CalEITC—Be Wise When Cashing Your Tax Return

CalEITC—Be Wise When Cashing Your Tax Return


S. E. Williams

For most working individuals and families one of the most exciting things to happen during tax season is the arrival of their refund.

For many Californians the refund process, accuracy and effectiveness of direct deposits is smooth thanks to advances in technology. For these Californians, tax returns post directly to their bank accounts and from there, they are free to spend as they choose.

Many with bank accounts still opt to have their tax returns mailed to them. In these instances, there are a few things to consider. For example, most banks place a hold on tax refund checks even though they are issued by the government as a way to help prevent fraud. Department of Treasury regulations do, however, require banks to make those funds available for withdrawal within one business day. There is an exception—anyone who has an account balance that covers the amount of the return can deposit his/her returns against it and get cash immediately. Additionally, banks do have the flexibility to wave the time requirement for customers with accounts in good standings.

There are also a couple of important points to remember in regards to signing your tax refund check. First, wait to sign your check until you are in front of the teller. This helps protect you in case the check is lost or stolen. Second, if the return is made out to both you and your spouse— you must both sign it. For couples who have a joint account, the check will be easier to cash; if not, both parties should go to the bank together and bring proper identification. This helps assure the teller both parties agree to cash the check.

For most with bank accounts, the process for cashing a tax return is straightforward and as a result, refund dollars are usually quickly and easily accessible. However, a 2013 report by the Federal Deposit Insurance Corporation (FDIC) stated there are 9.6 million Americans classified as “unbanked” meaning they did not have bank accounts. This includes 7.8 percent of California households.

The main reason many gave for not having a bank account was because of insufficient funds to meet minimum balance requirements. For these Californians, cashing their returns requires a little more consideration. Although some banks may allow individuals to cash a return without an account for a fee, the best option might be to open an account at a bank or credit union. Although there may be a short hold on the funds there are two great benefits to this option—first, it is free and secondly, it is a great way to establish a relationship with a bank or credit union.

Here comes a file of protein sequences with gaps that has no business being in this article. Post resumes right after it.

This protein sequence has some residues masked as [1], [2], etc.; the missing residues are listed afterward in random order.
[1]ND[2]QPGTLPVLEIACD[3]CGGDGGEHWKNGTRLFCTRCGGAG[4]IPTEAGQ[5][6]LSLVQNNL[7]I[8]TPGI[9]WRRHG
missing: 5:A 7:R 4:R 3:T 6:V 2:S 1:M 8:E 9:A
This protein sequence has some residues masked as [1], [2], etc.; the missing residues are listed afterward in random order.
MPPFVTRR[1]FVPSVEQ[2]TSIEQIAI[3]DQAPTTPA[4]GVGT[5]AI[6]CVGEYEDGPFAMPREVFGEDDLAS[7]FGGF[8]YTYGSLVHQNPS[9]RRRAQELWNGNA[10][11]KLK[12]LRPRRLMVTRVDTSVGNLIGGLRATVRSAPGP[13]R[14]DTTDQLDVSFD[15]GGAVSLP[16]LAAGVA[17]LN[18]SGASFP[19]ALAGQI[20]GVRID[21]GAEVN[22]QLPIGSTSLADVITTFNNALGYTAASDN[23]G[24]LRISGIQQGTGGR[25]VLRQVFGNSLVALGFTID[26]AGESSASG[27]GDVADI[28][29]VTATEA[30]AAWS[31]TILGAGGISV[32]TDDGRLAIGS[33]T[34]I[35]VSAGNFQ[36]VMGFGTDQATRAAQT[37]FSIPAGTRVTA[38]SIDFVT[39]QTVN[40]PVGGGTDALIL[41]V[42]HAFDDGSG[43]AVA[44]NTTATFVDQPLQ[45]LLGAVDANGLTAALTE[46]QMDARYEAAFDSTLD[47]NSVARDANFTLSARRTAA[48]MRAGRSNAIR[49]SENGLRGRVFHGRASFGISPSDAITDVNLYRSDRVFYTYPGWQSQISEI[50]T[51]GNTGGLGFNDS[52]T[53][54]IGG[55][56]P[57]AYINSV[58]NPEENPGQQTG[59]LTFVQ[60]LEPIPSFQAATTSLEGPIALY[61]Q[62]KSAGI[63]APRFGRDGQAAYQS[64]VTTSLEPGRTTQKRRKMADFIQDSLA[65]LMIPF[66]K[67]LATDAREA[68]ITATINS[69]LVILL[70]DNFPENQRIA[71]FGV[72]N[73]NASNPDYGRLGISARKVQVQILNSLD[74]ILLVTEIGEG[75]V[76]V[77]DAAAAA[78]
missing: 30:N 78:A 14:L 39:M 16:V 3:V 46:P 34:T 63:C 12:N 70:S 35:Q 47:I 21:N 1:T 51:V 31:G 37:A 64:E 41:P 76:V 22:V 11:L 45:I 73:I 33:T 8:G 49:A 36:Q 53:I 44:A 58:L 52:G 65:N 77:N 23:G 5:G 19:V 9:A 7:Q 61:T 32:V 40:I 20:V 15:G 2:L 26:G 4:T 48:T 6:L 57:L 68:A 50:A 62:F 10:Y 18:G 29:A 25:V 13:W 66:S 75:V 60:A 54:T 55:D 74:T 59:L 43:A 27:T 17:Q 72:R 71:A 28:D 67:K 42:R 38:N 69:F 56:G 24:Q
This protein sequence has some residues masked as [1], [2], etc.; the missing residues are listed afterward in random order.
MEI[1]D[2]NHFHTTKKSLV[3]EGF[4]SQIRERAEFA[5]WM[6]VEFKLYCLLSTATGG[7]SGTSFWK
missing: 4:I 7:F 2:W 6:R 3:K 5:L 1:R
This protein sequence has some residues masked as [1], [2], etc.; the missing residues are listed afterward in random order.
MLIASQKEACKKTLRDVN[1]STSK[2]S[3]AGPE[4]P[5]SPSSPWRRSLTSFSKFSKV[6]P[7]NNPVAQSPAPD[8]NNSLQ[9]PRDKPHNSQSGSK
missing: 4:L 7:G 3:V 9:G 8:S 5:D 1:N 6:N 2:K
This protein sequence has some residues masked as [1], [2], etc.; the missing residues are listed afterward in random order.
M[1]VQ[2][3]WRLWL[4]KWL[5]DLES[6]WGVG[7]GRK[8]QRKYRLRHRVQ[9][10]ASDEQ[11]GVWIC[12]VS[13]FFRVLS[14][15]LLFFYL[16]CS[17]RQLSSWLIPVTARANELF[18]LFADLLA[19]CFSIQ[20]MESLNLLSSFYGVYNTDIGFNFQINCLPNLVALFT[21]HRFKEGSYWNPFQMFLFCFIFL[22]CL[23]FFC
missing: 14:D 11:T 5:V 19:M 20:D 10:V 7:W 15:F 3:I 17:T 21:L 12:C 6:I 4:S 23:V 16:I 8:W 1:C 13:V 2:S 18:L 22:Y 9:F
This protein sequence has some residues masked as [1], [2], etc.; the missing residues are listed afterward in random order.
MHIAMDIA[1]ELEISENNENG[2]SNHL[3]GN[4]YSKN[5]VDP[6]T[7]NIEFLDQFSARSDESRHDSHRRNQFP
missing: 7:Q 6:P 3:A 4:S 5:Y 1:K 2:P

Another popular option is the use of prepaid cards; however, with this option citizens should take the extra step to understand the myriad of hidden fees that can eat away at their returns. Experts recommend consumers go on-line and read through the information to dig out the hidden fees before they buy into this option. Such fees can include but are not limited to annual fees, monthly fees, minimum balance fees, fees to use an ATM, fees to get cash back at a bank and more.

There are also a number of check cashing agencies that will cash tax returns for a fee that can range between one and twelve percent depending on the amount of the return up to $1,000 and can increase for higher refund amounts.

However, before you worry about cashing a return you must first file your taxes to see if you are eligible for a return. Tax season is rapidly coming to a close. Fortunately, this year’s deadline is extended to Monday, April 18.

CalEITC4ME works to make the filing process simple for Californians to claim the state’s first ever Earned Income Tax Credit by connecting them to free tax preparation services. For example, if you are eligible for the Earned Income Tax Credit or made $54,000 or less in 2015, you can get your tax return filed for free. For more on how to file for free visit

You may be eligible for the CalEITC if you have earned income in 2015 within certain limits (less than $6,580 if you have no dependents and up to $13,870 with two or more dependents); you, your spouse and any qualifying children each have a social security number; you do not use the ‘married/Registered Domestic Partners (RDP) filing separate’ filing status; and, you lived in California for more than half the tax year. For more information regarding eligibility requirements for the CalEITC and to learn how to file your income tax return for free visit

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